Here's how the article starts:

Stop me if you've heard this one.
A friend, family member, or coworker has a terrible thing happen. Car accident, layoff, death of a family member. Now he is "mad at God" because, "How could he let this happen?" Once he was a Christian, now he's not so sure he can believe in God who would cause so much pain.
No doubt you know someone firsthand or have heard tell of such a tale thirdhand. Maybe that person I just described is you.
Why is this story so common?
I think the reason is quite simple. Human beings, created in God's image, are designed for eternity. We are meant to live in harmony and peace with him forever. This destiny is embedded in our psyche, woven into our DNA. The story of Adam and Eve in the garden of eternal bliss and the promise of eternity in glory with our heavenly father are as natural to us as breathing. We anticipate harmony without even being conscious of said anticipation. Why?

 
Want to read the rest?


Just enter your email address to join the list, and I'll send it to you right away:

.

I send two to three emails per month, but you can unsubscribe at any time.

See you next month!



Your Utmost Is Not Enough

Learning to trust God even when life doesn't make sense.

J W


If you've ever been disillusioned with life or disappointed with God, no doubt the emotion was born from a mismatch of expectation and reality.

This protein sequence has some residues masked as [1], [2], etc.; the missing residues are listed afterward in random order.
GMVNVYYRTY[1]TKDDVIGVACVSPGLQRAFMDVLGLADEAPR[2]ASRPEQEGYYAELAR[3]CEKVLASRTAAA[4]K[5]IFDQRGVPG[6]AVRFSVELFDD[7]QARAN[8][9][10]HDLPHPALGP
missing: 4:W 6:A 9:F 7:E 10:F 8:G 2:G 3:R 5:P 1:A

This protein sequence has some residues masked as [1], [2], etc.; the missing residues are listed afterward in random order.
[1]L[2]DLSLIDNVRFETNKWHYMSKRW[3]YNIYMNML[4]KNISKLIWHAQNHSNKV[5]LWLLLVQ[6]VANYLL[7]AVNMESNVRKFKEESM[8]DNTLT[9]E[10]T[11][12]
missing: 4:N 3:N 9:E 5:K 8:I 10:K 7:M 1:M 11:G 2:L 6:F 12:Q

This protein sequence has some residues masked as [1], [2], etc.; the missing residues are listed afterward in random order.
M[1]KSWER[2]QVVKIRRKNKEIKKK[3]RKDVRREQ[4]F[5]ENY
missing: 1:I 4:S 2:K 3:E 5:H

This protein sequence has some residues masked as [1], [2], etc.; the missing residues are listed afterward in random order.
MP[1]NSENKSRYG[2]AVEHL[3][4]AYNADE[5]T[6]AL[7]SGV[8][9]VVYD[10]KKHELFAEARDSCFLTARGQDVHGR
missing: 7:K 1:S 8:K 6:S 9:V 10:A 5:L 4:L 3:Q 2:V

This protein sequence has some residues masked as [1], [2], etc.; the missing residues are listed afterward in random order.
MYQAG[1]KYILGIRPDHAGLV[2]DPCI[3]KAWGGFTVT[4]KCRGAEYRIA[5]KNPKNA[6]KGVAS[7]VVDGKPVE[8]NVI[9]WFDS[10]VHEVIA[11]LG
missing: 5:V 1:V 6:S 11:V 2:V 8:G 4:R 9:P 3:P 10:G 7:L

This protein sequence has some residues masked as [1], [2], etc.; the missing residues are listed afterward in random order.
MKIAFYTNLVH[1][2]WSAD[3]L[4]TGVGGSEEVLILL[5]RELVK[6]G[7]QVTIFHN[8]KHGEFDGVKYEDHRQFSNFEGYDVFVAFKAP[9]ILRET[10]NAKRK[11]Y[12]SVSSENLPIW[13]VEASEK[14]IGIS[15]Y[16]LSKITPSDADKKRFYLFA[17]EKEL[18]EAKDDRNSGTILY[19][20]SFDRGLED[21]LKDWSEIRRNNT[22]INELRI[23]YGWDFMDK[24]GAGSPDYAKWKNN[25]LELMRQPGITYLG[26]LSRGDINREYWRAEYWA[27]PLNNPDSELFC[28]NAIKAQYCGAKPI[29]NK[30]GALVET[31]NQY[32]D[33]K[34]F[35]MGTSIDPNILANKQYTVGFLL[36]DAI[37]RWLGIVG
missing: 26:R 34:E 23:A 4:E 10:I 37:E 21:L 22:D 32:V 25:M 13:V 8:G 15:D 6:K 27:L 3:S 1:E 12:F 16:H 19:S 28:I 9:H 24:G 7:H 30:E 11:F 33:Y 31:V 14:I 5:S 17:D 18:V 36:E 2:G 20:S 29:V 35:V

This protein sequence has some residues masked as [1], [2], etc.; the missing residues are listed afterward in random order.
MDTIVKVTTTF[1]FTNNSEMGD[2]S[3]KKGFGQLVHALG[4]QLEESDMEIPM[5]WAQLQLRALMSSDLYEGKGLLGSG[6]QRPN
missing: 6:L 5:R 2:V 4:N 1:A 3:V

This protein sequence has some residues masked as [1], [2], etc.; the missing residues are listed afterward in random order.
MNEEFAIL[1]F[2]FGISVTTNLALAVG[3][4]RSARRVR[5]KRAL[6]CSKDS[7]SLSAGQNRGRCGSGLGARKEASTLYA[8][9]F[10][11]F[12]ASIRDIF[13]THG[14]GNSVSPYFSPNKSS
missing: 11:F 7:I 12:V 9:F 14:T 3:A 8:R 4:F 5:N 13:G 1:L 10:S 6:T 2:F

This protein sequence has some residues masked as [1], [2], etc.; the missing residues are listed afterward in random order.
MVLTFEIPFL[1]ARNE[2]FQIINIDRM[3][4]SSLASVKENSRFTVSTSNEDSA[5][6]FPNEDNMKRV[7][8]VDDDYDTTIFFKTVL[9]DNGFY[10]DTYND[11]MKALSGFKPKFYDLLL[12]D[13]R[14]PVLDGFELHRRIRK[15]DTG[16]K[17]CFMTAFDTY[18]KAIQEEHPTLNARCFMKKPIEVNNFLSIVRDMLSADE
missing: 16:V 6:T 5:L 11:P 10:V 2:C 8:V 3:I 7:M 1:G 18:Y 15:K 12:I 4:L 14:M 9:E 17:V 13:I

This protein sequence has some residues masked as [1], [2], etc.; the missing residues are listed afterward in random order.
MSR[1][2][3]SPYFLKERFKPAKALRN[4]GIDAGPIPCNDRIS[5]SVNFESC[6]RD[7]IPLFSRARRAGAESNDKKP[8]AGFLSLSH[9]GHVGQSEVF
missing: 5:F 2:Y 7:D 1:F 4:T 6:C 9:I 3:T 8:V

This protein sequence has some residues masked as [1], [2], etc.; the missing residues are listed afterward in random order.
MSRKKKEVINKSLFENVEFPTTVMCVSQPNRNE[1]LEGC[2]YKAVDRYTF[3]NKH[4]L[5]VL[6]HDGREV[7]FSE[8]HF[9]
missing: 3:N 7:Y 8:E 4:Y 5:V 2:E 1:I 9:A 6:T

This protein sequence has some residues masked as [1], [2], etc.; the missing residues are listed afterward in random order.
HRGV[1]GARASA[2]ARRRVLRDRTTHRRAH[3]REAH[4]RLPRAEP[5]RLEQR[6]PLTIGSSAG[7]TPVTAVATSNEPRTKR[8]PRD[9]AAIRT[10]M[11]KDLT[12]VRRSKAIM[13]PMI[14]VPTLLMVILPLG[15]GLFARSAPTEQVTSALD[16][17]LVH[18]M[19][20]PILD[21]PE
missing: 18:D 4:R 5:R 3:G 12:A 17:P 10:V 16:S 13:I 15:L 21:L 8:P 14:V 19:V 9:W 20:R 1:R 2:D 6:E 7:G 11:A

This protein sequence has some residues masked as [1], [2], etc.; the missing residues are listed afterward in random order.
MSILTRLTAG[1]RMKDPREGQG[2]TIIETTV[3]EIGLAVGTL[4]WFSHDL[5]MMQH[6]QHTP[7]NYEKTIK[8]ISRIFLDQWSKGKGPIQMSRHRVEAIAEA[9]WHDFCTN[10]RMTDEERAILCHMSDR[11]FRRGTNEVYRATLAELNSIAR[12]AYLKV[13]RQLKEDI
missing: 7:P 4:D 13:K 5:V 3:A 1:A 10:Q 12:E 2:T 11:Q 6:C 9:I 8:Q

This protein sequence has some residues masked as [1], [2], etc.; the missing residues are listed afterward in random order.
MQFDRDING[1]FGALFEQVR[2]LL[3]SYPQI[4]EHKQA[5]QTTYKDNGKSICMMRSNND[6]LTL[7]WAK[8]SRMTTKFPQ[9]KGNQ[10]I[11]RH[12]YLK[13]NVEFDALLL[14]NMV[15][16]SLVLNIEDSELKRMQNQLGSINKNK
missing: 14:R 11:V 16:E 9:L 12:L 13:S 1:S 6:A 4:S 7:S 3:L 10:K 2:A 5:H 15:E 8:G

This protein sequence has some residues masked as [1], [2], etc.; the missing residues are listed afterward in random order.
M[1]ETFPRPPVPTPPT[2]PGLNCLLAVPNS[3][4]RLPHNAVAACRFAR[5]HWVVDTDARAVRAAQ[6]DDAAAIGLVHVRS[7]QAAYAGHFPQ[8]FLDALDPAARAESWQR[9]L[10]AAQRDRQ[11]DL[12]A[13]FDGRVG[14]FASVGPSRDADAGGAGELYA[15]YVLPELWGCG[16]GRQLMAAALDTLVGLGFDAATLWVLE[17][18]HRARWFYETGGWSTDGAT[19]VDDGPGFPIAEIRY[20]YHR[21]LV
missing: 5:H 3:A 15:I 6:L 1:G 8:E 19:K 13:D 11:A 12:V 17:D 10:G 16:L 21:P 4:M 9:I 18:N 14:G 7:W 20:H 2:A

You expected a long and prosperous life, not one shortened by cancer. You expected to be in your dream job forever, not to be laid off because of hard economic times. You anticipated your children growing up to follow the Lord, but they have turned away from the faith.

These unrealized futures send a shock to our systems, and God, being the omnipotent, omniscient being he is sometimes bears the brunt of our rage and bitterness. As natural as these responses seem amidst the throes of tragedy, in the end, we're only hurting ourselves.

But where do these expectations come from? Who says we're guaranteed a long life of prosperity or an existence free from conflict?

What Would You Give Up to Be Well?

 A preview of October's email-only article.


Aditya Romansa


Every month I publish an exclusive article for my email subscribers. (If you'd like to join the club, fill out the form below. It's free!)

In this month's subscriber email we're looking at how we can keep the faith when health deteriorates.

Here's how the article starts:

As a relatively young person, I've enjoyed years of good health. I rarely visit the doctor. I don't take any medications. I'm free from aches and pains.

This hasn't always been the case.

As a child I struggled with severe chronic asthma leading to more hospitalizations than I can remember. Many people don't like hospitals, but I learned to like them. The warm glow of the ER lights meant I would soon be able to breathe easy again. So I endured the jabs, pricks, and chest x-rays in anticipation of the inevitable relief.

We had medicine at home, but no amount of albuterol or steroids ever seemed to be enough. Eventually all the preventatives and intervention attempts failed to keep the condition at bay, and I would deteriorate to the point where my parents began packing a bag in preparation for the overnight stay.


 Want to read the rest?


Just enter your email address to join the list, and I'll send it to you right away:

.

I send two to three emails per month, but you can unsubscribe at any time.

See you next month!